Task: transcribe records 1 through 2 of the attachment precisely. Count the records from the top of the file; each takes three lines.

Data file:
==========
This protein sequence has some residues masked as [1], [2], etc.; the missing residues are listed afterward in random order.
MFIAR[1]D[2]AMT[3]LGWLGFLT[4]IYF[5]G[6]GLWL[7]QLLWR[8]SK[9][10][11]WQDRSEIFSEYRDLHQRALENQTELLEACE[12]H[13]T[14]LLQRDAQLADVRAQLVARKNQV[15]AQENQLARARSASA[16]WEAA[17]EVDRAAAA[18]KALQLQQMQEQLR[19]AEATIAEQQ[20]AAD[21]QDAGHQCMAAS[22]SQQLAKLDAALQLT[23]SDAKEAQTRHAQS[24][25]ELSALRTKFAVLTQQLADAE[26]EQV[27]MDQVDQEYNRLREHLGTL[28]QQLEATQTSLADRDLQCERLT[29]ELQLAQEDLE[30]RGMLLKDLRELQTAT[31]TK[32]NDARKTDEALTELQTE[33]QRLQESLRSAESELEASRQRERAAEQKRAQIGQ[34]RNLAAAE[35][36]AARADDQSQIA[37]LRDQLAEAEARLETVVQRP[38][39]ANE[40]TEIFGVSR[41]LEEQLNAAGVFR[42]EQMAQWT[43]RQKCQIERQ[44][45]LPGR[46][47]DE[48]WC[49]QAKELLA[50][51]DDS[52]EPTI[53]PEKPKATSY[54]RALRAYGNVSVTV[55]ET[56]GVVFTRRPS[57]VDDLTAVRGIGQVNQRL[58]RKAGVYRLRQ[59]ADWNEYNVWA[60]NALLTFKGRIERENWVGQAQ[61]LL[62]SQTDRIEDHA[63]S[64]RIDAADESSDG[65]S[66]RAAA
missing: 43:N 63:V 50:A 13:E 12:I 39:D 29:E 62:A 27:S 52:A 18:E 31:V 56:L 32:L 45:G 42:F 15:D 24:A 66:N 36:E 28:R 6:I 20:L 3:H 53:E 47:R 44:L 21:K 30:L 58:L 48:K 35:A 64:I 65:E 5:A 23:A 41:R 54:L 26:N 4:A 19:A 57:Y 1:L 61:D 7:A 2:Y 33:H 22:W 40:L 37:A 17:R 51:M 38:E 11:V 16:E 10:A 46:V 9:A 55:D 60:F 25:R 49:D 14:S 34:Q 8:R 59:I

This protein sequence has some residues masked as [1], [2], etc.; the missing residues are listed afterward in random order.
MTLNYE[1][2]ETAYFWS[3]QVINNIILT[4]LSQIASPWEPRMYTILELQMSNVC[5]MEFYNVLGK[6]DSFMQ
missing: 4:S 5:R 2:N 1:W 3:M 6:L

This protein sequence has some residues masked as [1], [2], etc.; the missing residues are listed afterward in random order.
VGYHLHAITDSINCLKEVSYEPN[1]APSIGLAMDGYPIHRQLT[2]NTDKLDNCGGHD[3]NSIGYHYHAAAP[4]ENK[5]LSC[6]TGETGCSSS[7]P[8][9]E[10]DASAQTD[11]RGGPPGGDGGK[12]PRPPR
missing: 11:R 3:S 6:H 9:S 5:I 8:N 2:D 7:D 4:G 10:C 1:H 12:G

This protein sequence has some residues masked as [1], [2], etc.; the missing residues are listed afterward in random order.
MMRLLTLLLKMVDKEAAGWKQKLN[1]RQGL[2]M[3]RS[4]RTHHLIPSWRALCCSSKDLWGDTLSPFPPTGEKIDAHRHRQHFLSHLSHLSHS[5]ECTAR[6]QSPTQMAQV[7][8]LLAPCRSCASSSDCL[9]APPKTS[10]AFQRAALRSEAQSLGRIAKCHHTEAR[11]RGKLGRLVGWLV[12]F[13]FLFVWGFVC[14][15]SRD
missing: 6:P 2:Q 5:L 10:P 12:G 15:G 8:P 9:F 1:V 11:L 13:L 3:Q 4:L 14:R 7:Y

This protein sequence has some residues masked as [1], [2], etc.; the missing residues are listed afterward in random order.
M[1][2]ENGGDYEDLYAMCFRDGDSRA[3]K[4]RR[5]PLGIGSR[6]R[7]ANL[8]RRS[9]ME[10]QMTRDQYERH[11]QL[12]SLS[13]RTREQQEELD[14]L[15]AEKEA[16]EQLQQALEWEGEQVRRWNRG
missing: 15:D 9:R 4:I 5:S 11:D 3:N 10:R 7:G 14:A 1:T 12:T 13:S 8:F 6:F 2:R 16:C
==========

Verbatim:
This protein sequence has some residues masked as [1], [2], etc.; the missing residues are listed afterward in random order.
MFIAR[1]D[2]AMT[3]LGWLGFLT[4]IYF[5]G[6]GLWL[7]QLLWR[8]SK[9][10][11]WQDRSEIFSEYRDLHQRALENQTELLEACE[12]H[13]T[14]LLQRDAQLADVRAQLVARKNQV[15]AQENQLARARSASA[16]WEAA[17]EVDRAAAA[18]KALQLQQMQEQLR[19]AEATIAEQQ[20]AAD[21]QDAGHQCMAAS[22]SQQLAKLDAALQLT[23]SDAKEAQTRHAQS[24][25]ELSALRTKFAVLTQQLADAE[26]EQV[27]MDQVDQEYNRLREHLGTL[28]QQLEATQTSLADRDLQCERLT[29]ELQLAQEDLE[30]RGMLLKDLRELQTAT[31]TK[32]NDARKTDEALTELQTE[33]QRLQESLRSAESELEASRQRERAAEQKRAQIGQ[34]RNLAAAE[35][36]AARADDQSQIA[37]LRDQLAEAEARLETVVQRP[38][39]ANE[40]TEIFGVSR[41]LEEQLNAAGVFR[42]EQMAQWT[43]RQKCQIERQ[44][45]LPGR[46][47]DE[48]WC[49]QAKELLA[50][51]DDS[52]EPTI[53]PEKPKATSY[54]RALRAYGNVSVTV[55]ET[56]GVVFTRRPS[57]VDDLTAVRGIGQVNQRL[58]RKAGVYRLRQ[59]ADWNEYNVWA[60]NALLTFKGRIERENWVGQAQ[61]LL[62]SQTDRIEDHA[63]S[64]RIDAADESSDG[65]S[66]RAAA
missing: 43:N 63:V 50:A 13:E 12:I 39:D 29:E 62:A 27:S 52:A 18:E 31:V 56:L 32:L 45:G 42:F 15:D 24:A 66:N 36:E 28:R 6:I 20:L 3:H 53:E 47:R 44:L 21:K 30:L 58:L 48:K 35:A 64:I 65:E 5:A 23:A 41:R 54:L 26:N 4:A 19:A 57:Y 1:L 61:D 7:A 2:Y 33:H 22:W 40:L 37:A 17:R 51:M 38:E 11:V 16:E 10:A 46:V 9:A 55:D 60:F 25:R 49:D 14:S 34:Q 8:R 59:I

This protein sequence has some residues masked as [1], [2], etc.; the missing residues are listed afterward in random order.
MTLNYE[1][2]ETAYFWS[3]QVINNIILT[4]LSQIASPWEPRMYTILELQMSNVC[5]MEFYNVLGK[6]DSFMQ
missing: 4:S 5:R 2:N 1:W 3:M 6:L